Nancy: Wow.

Susan: There was a holy hush in the room. And I thought, Lord, what are we missing? What are we doing, by not tapping into this kind of resource and unleashing women? That was one of those transformative moments for me, Nancy. I still remember it, and I still get chills as I think about it.

Nancy: And it was the impact, not only in her life, but in the lives of those younger women who got to hear from her life.

Susan: Yes, yes . . . across the board. It was so amazing. And then, another time I was in Florida, and at the end of the retreat, the young woman who had invited me there looked at me and said, "I have heard the agenda for women's ministry for the next decade!"

And again, I was just shocked, because at that point I had not thought that way at all. I was still trying to understand it and unravel it all, and I never thought of it as being the agenda for women's ministry for the next decade and beyond . . . but I began to think of it in that way.

As a side note, that young woman was Karen Grant, the wife of George Grant, who had the opening prayer at your wedding. And how sweet was that.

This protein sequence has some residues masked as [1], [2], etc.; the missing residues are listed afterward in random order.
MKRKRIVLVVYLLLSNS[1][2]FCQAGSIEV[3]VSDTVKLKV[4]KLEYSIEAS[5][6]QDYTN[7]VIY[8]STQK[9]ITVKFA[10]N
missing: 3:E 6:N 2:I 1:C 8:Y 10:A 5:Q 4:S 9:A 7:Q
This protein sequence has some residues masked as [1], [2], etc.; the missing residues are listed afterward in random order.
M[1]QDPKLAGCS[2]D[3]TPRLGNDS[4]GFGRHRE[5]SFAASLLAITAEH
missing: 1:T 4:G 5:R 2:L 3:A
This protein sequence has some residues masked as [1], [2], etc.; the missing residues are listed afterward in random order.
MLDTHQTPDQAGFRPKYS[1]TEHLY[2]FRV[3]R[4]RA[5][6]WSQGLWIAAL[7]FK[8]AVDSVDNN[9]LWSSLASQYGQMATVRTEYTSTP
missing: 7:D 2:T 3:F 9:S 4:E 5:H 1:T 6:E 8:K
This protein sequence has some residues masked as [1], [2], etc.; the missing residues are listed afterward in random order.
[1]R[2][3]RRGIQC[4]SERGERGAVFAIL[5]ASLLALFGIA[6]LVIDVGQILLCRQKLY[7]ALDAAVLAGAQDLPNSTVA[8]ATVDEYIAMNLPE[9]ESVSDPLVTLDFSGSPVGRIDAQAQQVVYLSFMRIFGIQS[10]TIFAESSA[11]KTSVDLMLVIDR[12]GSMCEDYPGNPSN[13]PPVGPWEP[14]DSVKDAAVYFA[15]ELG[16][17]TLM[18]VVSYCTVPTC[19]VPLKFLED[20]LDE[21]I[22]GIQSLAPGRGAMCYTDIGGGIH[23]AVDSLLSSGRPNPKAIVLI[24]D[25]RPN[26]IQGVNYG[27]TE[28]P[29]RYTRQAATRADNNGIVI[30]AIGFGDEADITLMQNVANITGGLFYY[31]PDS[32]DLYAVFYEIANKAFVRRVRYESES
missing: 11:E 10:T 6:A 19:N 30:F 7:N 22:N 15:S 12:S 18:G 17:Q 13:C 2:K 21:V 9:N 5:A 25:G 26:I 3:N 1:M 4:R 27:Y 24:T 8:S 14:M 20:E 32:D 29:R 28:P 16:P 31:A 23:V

Nancy: Yes. And George Grant wrote the forward for this book on spiritual mothering.

Susan: Yes, he did, and he updated it twenty-five years later—the forward for the new edition.

Nancy: She was the one who had the vision that this was going to be the agenda for women's ministries.

Susan: She saw it and became a dear friend and an encourager to me. That, again, was a pivotal moment. One more story. I don't remember where I was when this happened. We had talked about it. We had divided the women up. They had experienced what it felt like, and then we came back together. 

One older woman stood up, and she was literally dancing around. She said, "This is what I've been doing all my life, and I did not even know what to call it!" And now she had a name for it. And that, again, was just one of those sweet moments when I realized, "Yes, women are out there doing it, but they need to understand that this is what God calls us to. They need to see the biblical foundation of it. They need to learn that. They need to understand that this is God's mandate to us. It is a gospel imperative!"

Nancy: I've been thinking about, what is it that keeps this from happening? Why isn't it more of a normal, natural rhythm of many women's lives?